This is a Preprint and has not been peer reviewed.
This is a Preprint and has not been peer reviewed.
The global climate simulations described in this report constitute Ireland’s contribution to the Coupled Model Intercomparison Project (CMIP) (phase 6) (CMIP6) and will be included for assessment in the United Nations Intergovernmental Panel on Climate Change (IPCC) Sixth Assessment Report (AR6). Since 1995, CMIP has co-ordinated climate model experiments involving multiple international modelling teams. The CMIP project has led to a better understanding of past, present and future climate, and CMIP model experiments have routinely been the basis for future climate change assessments carried out by the IPCC. The CMIP phase 5 (CMIP5) simulations have demonstrated the added value of improved models and enhanced resolution when compared with outputs from the CMIP phase 3 (CMIP3) project. This improvement in skill is expected to continue with the CMIP6 simulations. The EC-Earth consortium participated in CMIP5 and is currently participating in CMIP6 using a model that includes biogeochemical cycles and atmospheric chemistry. The current version of EC-Earth is based on the European Centre for Medium-Range Weather Forecasts (ECMWF) Integrated Forecast System (IFS) atmospheric model, the Nucleus for European Modelling of the Ocean (NEMO) model, the Louvainla-Neuve sea ice model (LIM3), the atmospheric Tracer Model version 5 (TM5), the Lund-Potsdam-Jena General Ecosystem Simulator (LPJ-GUESS) vegetation model and the Pelagic Interactions Scheme for Carbon and Ecosystem Studies (PISCES) ocean biogeochemistry model. Coupling is provided by OASIS3-MCT (the Ocean Atmosphere Sea Ice Soil – OASIS – coupler interfaced with the Model Coupling Toolkit – MCT).
As part of the current project, the EC-Earth Atmosphere–Ocean General Circulation Model (AOGCM) configuration was employed. The atmosphere was simulated with ~79-km horizontal grid spacings (T255) and 91 vertical levels. The ocean was simulated with 1-degree horizontal resolution and 75 vertical levels. In total, five historical (1850–2014) and 20 Scenario Model Intercomparison Project (ScenarioMIP) simulations (2015–2100) were run. The future climate was simulated under the full range of ScenarioMIP “tier 1” shared socioeconomic pathways (SSPs); SSP1–2.6, SSP2–4.5, SSP3–7.0 and SSP5–8.5. For one ensemble member, all model levels were archived, allowing for regional downscaling using regional climate models and participation in the CMIP6 Coordinated Regional Downscaling Experiment (CORDEX) Model Intercomparison Project (MIP). All CMIP6 data were published on the ICHEC Earth System Grid Federation (ESGF) node.
Chapter 2 provides an overview of validations of 2-m temperature, precipitation, 10-m wind speed, mean sea level pressure (MSLP), total cloud cover, snowfall, sea surface temperature and sea ice fraction. The EC-Earth historical data were compared with Climatic Research Unit observational datasets and ERA5 global reanalysis data (ERA5 is the fifth generation of the ECMWF global climate reanalysis dataset). Results confirm the ability of the EC-Earth model to simulate the global climate with a high level of accuracy. Chapter 3 provides an overview of EC-Earth global climate projections. The future global climate was simulated to the year 2100 under each of the four SSPs (SSP1–2.6, SSP2–4.5, SSP3–7.0 and SSP5–8.5). This results in 20 future global climate experiments (five ensembles multiplied by four SSPs). Projections of climate change were assessed by comparing the two 30-year future periods 2041–2070 and 2071–2100 with the 30-year historical period 1981–2010. Climate projections are presented for the Northern Hemisphere winter (December, January and February), Northern Hemisphere summer (June, July and August) and over the full year. Results show large projected increases in temperature; the largest are noted over the land masses, in particular the northern-most regions and the Arctic. Projected temperature increases range from ~0.5°C over the Southern Hemisphere oceans for SSP1–2.6 (2041–2070) to ~18°C over the Arctic for SSP5–8.5 (2071–2100). By the year 2100, the global mean temperature is projected to increase by approximately 1.5°C, 2.8°C, 4.2°C and 5.5°C for SSP1–2.6, SSP2–4.5, SSP3–7.0 and SSP5–8.5, respectively. For precipitation, all ensemble members show a steady increase in mean global precipitation from around 2000, with a noticeable divergence between the SSPs around 2060. By the year 2100, global mean precipitation is projected to increase by approximately 4%, 6%, 8% and 10% for SSP1–2.6, SSP2–4.5, SSP3–7.0 and SSP5–8.5, respectively. Northern Hemisphere sea ice is projected to disappear in the September months by 2071–2100 under SSP2–4.5, SSP3–7.0 and SSP5–8.5. Projections of 10-m wind speed, MSLP, total cloud cover, snowfall and sea surface temperature are also presented in Chapter 3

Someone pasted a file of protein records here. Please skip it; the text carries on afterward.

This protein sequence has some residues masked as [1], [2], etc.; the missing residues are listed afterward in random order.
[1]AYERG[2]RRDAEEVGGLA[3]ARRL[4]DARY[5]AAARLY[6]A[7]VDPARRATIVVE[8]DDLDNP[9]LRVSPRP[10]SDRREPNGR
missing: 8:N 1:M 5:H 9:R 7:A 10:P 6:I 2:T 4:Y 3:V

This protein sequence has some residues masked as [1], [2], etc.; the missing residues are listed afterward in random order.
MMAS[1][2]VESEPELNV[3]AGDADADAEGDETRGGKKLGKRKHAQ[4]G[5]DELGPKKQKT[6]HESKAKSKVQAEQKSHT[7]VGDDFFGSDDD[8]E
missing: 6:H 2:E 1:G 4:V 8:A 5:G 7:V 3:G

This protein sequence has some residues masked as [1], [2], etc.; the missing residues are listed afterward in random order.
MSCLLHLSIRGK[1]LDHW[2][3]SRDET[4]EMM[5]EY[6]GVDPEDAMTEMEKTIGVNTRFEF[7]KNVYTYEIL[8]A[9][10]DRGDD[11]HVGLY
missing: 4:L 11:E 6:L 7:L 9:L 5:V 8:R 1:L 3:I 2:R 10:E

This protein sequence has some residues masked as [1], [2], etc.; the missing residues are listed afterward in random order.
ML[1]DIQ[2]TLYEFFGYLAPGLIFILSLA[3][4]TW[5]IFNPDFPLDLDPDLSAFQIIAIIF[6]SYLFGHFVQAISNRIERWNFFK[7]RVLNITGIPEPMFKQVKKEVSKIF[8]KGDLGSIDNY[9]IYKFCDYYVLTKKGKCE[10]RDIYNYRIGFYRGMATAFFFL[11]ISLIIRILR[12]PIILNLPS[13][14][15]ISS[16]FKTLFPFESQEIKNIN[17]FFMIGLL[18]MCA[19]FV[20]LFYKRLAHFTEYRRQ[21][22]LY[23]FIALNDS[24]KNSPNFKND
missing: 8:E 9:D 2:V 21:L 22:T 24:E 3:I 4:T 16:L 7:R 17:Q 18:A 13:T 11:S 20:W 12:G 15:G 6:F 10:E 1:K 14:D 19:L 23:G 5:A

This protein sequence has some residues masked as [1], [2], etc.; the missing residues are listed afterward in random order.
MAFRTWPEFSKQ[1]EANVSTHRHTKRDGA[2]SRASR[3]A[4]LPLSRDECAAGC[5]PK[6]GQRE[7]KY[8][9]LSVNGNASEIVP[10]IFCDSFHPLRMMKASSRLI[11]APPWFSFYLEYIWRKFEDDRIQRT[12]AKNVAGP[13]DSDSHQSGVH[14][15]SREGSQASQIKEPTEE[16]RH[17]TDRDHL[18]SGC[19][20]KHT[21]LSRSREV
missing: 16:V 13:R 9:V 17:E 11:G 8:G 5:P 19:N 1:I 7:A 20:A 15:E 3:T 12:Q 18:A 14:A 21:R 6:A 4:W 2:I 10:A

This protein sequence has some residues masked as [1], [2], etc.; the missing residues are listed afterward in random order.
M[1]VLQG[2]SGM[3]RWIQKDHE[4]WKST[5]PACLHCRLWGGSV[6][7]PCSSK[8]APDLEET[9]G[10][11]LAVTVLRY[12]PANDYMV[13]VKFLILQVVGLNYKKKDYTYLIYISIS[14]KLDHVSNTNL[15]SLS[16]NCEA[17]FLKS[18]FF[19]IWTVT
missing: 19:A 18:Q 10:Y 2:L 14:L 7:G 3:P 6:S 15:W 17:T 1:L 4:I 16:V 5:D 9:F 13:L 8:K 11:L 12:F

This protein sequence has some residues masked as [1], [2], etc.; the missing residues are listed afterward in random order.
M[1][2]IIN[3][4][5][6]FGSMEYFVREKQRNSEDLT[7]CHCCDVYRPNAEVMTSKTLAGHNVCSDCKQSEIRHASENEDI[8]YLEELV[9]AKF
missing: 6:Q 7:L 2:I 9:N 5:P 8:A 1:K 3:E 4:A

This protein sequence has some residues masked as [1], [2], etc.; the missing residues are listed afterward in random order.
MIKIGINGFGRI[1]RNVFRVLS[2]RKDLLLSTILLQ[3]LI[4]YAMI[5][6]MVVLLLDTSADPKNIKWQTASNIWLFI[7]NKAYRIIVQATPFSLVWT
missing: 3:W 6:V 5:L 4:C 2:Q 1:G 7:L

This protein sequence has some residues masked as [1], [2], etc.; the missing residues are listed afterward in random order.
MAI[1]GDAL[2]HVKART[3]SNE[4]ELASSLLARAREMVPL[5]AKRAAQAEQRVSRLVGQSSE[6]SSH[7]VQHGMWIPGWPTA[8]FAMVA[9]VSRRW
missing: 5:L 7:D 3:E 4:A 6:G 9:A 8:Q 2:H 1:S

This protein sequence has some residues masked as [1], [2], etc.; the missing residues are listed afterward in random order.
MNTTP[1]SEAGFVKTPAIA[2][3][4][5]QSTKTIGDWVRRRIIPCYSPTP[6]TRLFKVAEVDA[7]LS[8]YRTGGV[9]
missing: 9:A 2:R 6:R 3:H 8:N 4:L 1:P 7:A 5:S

Earth Sciences, Environmental Sciences, Oceanography and Atmospheric Sciences and Meteorology, Physical Sciences and Mathematics
Global Climate Change Projections IPCC CMIP6 EC-Earth Earth System Models RCP SSP
Published: 2020-05-08 01:41
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